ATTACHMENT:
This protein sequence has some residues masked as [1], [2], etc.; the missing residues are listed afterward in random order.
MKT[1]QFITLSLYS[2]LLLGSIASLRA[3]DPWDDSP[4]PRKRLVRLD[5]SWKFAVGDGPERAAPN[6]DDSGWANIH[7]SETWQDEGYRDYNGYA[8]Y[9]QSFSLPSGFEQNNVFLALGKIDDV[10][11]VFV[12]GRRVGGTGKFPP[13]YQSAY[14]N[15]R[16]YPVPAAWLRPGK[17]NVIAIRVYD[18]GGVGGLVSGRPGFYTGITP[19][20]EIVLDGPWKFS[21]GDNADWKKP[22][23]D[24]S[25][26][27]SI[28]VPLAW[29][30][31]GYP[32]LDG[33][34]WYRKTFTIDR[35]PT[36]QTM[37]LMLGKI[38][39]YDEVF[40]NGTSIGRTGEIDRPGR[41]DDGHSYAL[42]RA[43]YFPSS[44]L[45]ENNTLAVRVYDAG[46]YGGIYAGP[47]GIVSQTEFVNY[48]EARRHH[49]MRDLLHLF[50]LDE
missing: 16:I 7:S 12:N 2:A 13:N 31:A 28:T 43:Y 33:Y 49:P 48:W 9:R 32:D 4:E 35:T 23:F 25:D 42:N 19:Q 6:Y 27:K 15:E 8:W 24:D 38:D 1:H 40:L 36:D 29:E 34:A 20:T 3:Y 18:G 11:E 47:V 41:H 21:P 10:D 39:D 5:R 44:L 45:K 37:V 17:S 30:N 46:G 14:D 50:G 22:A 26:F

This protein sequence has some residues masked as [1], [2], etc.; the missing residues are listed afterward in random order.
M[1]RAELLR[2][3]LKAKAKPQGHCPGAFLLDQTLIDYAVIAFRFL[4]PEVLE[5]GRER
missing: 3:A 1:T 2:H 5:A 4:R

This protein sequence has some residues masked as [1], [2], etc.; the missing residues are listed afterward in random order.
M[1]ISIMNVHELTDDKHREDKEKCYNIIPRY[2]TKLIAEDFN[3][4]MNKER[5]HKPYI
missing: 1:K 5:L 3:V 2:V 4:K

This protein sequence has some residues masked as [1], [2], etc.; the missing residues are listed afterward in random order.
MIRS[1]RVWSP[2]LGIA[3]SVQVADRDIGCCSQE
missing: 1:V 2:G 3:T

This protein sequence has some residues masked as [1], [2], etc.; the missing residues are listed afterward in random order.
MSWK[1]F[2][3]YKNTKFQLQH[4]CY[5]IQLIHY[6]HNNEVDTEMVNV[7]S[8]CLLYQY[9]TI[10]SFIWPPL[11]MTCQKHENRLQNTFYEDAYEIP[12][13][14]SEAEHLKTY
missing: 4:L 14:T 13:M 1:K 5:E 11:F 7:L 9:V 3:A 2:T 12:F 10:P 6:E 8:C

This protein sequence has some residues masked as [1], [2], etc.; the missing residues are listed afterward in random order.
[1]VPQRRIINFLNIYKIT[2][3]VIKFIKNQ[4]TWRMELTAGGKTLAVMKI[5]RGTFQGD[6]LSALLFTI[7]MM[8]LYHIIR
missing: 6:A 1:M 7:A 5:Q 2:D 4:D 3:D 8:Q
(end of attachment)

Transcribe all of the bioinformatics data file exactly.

This protein sequence has some residues masked as [1], [2], etc.; the missing residues are listed afterward in random order.
MKT[1]QFITLSLYS[2]LLLGSIASLRA[3]DPWDDSP[4]PRKRLVRLD[5]SWKFAVGDGPERAAPN[6]DDSGWANIH[7]SETWQDEGYRDYNGYA[8]Y[9]QSFSLPSGFEQNNVFLALGKIDDV[10][11]VFV[12]GRRVGGTGKFPP[13]YQSAY[14]N[15]R[16]YPVPAAWLRPGK[17]NVIAIRVYD[18]GGVGGLVSGRPGFYTGITP[19][20]EIVLDGPWKFS[21]GDNADWKKP[22][23]D[24]S[25][26][27]SI[28]VPLAW[29][30][31]GYP[32]LDG[33][34]WYRKTFTIDR[35]PT[36]QTM[37]LMLGKI[38][39]YDEVF[40]NGTSIGRTGEIDRPGR[41]DDGHSYAL[42]RA[43]YFPSS[44]L[45]ENNTLAVRVYDAG[46]YGGIYAGP[47]GIVSQTEFVNY[48]EARRHH[49]MRDLLHLF[50]LDE
missing: 16:I 7:S 12:N 2:A 13:N 31:A 28:T 43:Y 33:Y 49:P 48:W 9:R 32:D 4:E 35:T 23:F 25:D 42:N 19:Q 6:Y 27:K 15:E 8:W 24:D 38:D 1:H 40:L 36:D 29:E 34:A 20:T 3:Y 18:G 11:E 47:V 41:H 21:P 10:D 39:D 5:R 44:L 45:K 37:V 17:S 30:N 46:G 14:D 50:G 22:A 26:F

This protein sequence has some residues masked as [1], [2], etc.; the missing residues are listed afterward in random order.
M[1]RAELLR[2][3]LKAKAKPQGHCPGAFLLDQTLIDYAVIAFRFL[4]PEVLE[5]GRER
missing: 3:A 1:T 2:H 5:A 4:R

This protein sequence has some residues masked as [1], [2], etc.; the missing residues are listed afterward in random order.
M[1]ISIMNVHELTDDKHREDKEKCYNIIPRY[2]TKLIAEDFN[3][4]MNKER[5]HKPYI
missing: 1:K 5:L 3:V 2:V 4:K

This protein sequence has some residues masked as [1], [2], etc.; the missing residues are listed afterward in random order.
MIRS[1]RVWSP[2]LGIA[3]SVQVADRDIGCCSQE
missing: 1:V 2:G 3:T

This protein sequence has some residues masked as [1], [2], etc.; the missing residues are listed afterward in random order.
MSWK[1]F[2][3]YKNTKFQLQH[4]CY[5]IQLIHY[6]HNNEVDTEMVNV[7]S[8]CLLYQY[9]TI[10]SFIWPPL[11]MTCQKHENRLQNTFYEDAYEIP[12][13][14]SEAEHLKTY
missing: 4:L 14:T 13:M 1:K 5:E 11:F 7:L 9:V 3:A 2:T 12:F 10:P 6:E 8:C

This protein sequence has some residues masked as [1], [2], etc.; the missing residues are listed afterward in random order.
[1]VPQRRIINFLNIYKIT[2][3]VIKFIKNQ[4]TWRMELTAGGKTLAVMKI[5]RGTFQGD[6]LSALLFTI[7]MM[8]LYHIIR
missing: 6:A 1:M 7:A 5:Q 2:D 4:D 3:D 8:Q